"If you're giving the NYC Sanitation Union the benefit of the doubt, don't, after you read this article from the New York Post. This is the proof that prosecutors should use to fire and imprison union leaders. This conduct is inexcusable and must be punished.
You might wonder why I'm all over this story. Like I mentioned in my last article, this is how sick bed ridden Americans will be treated by unions when ObamaCare takes hold. Unions are Godless and they have no respect for life, as you all have seen this past week."
By SALLY GOLDENBERG, JOHN DOYLE and JOSH MARGOLIN
There was a method to their madness.
The selfish Sanitation bosses who sabotaged the blizzard cleanup to fire a salvo at City Hall targeted politically connected and well-heeled neighborhoods in Queens and Brooklyn to get their twisted message across loud and clear, The Post has learned.
Their motives emerged yesterday as the city's Department of Investigation admitted it began a probe earlier this week after hearing rumblings of a coordinated job action.
Sources told The Post several neighborhoods were on the workers' hit list -- including Borough Park and Dyker Heights in Brooklyn and Middle Village in Queens -- because residents there have more money and their politicians carry big sticks.
"It was more targeted than people actually think," said a labor source. "Borough Park was specifically targeted [because of] . . . its ability to sort of gin up the p.r. machine."
The plan worked. Residents of those neighborhoods -- who, after three days, were still trying to dig out their cars -- are apoplectic.
"It's hurting people for greed," seethed Barry Coogan, 60, who lives on 64th Road in Middle Village. "Whoever made those decisions should lose their jobs.
"Don't hurt the neighborhood so you can't get medical help."
In Brooklyn, Democratic Assemblyman Dov Hikind called the clean-up "an absolute disaster."
"You have the most unbelievable anger I've ever seen," he said of his Borough Park constituents.
The revelation came as:
* A Queens baby was brain dead last night after poorly plowed roads hampered efforts to rescue him.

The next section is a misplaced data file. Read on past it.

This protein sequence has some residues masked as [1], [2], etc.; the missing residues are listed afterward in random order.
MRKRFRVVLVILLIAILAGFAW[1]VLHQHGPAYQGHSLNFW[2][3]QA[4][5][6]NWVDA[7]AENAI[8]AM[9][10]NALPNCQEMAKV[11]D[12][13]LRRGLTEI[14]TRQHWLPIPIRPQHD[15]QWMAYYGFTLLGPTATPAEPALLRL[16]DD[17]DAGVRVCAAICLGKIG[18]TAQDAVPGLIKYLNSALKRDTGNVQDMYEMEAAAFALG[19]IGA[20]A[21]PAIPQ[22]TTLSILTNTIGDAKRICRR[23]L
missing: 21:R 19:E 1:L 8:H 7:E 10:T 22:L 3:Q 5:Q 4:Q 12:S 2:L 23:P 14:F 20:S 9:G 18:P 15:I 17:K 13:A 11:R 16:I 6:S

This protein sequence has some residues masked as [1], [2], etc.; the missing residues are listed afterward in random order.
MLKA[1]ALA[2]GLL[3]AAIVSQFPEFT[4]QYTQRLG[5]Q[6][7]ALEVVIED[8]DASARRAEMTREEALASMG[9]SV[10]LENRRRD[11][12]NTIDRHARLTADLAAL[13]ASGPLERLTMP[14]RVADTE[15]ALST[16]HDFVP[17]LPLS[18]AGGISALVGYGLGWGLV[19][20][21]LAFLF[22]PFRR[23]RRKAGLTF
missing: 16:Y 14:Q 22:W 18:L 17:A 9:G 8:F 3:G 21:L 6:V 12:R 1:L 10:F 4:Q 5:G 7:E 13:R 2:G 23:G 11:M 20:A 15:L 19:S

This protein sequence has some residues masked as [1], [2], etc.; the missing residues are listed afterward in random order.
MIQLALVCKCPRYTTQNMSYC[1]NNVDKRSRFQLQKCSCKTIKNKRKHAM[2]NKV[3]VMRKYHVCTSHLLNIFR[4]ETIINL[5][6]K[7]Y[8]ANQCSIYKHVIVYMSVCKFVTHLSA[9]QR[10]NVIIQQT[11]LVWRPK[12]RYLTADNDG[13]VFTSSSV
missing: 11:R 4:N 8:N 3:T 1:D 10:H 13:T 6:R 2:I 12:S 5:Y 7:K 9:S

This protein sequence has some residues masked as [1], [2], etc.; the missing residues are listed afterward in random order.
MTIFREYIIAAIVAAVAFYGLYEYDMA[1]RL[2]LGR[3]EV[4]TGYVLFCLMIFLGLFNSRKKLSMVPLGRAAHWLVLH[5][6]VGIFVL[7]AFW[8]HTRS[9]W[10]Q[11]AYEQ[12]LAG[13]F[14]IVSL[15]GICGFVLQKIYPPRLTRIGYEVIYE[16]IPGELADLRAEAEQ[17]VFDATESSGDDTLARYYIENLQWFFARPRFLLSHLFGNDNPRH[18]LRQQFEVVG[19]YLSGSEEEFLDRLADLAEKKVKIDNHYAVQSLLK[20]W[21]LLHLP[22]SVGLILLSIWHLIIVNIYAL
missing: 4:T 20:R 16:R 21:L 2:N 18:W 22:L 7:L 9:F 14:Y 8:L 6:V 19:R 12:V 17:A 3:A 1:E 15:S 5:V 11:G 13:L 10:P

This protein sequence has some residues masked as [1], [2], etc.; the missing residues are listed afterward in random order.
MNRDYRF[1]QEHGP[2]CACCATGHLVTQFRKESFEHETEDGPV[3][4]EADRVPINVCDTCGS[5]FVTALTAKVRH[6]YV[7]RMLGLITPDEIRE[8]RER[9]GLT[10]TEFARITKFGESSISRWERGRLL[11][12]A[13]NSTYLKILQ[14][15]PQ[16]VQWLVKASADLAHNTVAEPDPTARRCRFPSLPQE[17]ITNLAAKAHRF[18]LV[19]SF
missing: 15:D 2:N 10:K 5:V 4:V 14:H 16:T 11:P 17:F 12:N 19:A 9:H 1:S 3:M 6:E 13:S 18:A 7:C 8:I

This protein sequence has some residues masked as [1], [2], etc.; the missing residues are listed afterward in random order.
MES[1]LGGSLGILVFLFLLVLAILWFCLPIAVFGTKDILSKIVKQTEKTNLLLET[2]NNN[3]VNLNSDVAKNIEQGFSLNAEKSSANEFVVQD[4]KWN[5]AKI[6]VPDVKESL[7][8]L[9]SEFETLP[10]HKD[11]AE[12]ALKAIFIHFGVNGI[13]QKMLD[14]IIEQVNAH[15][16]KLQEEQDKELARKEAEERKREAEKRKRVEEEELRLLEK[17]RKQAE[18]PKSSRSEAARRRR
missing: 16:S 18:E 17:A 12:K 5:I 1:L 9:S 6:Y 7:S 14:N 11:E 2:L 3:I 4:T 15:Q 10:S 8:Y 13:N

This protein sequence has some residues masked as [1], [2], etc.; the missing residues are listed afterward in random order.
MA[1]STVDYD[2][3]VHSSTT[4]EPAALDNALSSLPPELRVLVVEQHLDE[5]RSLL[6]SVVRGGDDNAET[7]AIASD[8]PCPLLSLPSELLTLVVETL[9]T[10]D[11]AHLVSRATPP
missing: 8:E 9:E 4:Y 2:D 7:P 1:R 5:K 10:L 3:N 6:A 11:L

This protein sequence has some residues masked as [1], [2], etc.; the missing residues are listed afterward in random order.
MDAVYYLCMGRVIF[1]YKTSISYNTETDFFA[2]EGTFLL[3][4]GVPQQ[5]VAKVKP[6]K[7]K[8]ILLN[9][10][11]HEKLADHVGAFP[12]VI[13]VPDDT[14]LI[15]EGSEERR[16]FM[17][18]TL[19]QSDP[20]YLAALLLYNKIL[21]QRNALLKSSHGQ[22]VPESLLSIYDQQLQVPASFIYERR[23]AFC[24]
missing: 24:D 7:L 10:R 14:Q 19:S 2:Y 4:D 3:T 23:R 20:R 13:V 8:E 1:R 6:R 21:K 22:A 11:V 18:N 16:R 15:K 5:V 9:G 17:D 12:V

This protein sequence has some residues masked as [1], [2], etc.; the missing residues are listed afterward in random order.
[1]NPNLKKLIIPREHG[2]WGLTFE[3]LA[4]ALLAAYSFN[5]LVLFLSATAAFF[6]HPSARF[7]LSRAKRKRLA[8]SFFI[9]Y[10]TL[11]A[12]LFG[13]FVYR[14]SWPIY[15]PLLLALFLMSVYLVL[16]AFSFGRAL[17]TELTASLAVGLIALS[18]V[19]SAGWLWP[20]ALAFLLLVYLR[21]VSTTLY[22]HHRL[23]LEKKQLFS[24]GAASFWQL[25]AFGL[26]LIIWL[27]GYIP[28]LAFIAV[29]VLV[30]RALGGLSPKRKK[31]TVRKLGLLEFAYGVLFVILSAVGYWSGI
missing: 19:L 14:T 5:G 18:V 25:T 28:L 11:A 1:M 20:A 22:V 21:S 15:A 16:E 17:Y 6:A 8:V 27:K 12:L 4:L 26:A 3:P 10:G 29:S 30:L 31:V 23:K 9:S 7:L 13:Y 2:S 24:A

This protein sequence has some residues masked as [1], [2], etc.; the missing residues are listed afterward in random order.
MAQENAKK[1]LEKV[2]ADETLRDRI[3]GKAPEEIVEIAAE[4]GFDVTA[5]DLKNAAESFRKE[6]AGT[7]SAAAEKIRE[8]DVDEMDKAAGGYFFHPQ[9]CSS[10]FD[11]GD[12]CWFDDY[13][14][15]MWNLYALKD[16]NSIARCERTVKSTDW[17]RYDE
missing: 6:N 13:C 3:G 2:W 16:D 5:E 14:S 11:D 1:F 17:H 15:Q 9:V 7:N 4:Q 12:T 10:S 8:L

* Sources said Sanitation bosses issued verbal directives during the clean-up to give priority to streets near the homes of agency heads and other city bigwigs. "This happens all the time," one Sanit worker said. "They make sure the bosses and politicians get taken care of."
* Despite Mayor Bloomberg's insistence that all roads would be plowed at least once by yesterday morning, many were untouched, with snow still piled high. "We still have work to do," Bloomberg later said.
* Even as streets in the outer boroughs waited for a single plow to arrive, crews were clearing bicycle lanes on the Upper West Side. Bloomberg, however, insisted that was not happening.
Across the city, residents still confined to their homes by the storm's after-effects had plenty of blame both for Bloomberg and the rogue Sanitation workers.
Moshe Pollack, 55, of Borough Park, said, "It's disgusting. And we pay them overtime for this? People could have died."
John Delliliune, 42, of Penelope Avenue in Middle Village said he was "very disappointed" but "not surprised."
"I saw plows driving around with their shovels up," he fumed, adding, "I would like to see some disciplinary action to whoever made the call."
Hikind said his phone had been ringing off the hook.
"I just know that something went wrong, and God is not to blame," he said.
Hikind said he had been told months ago that Sanitation Department unions were planning some sort of slowdown or job action to protest budget cuts.
Chaya Schron, who lives in Midwood, Brooklyn, said she didn't hear any plows passing by her bedroom window Sunday night or Monday morning.
"I suspected a slowdown from the very beginning. It didn't make sense," she said.
On Monday, she saw a plow drive down her street with its blade up.
"When we asked why his plow was up, he said he had instructions not to plow side streets because it wastes gas," she said. "I was in disbelief."
Gov. Paterson yesterday morning called for a criminal investigation, and Bloomberg said such a job action would be an "outrage."
A DOI spokeswoman told The Post her agency has been probing the actions of plow drivers and supervisors all week, trying to determine "whether there was intentional misconduct in connection with snow removal. We are in the throes of that."
The slowdown was confirmed Wednesday by City Councilman Dan Halloran (R-Queens), who met with a group of guilt-stricken plow drivers and supervisors who dropped a dime on their colleagues.
Yesterday, Halloran provided The Post with two videos showing a plow driver in Queens driving his truck on a snow-covered road without plowing it.
The snitches said they were told to leave many roads unplowed and skip streets that were not on their routes.
The hostility stems from a series of labor and budget cuts that are culminating today with demotions -- and resulting salary declines -- for 100 supervisors.
The president of the sanitation supervisors union continued to deny any subversion.
And Harry Nespoli, president of the union that represents the Sanitation Department's rank and file, also denied a slowdown and welcomed all investigations. He admitted, though, that some plow drivers could be slowing down on their own.
"Look, individually, if you walk around, you're going to see a truck doing something [wrong]? Yeah," Nespoli said. "You're going to have people that are annoyed."
Not as annoyed as the people whose streets were left buried.
"It makes my blood boil. Those people should be reprimanded," said Marlon Singh, 33, who lives on 94th Street in Middle Village.
"They made us feel like we live in a Third World country."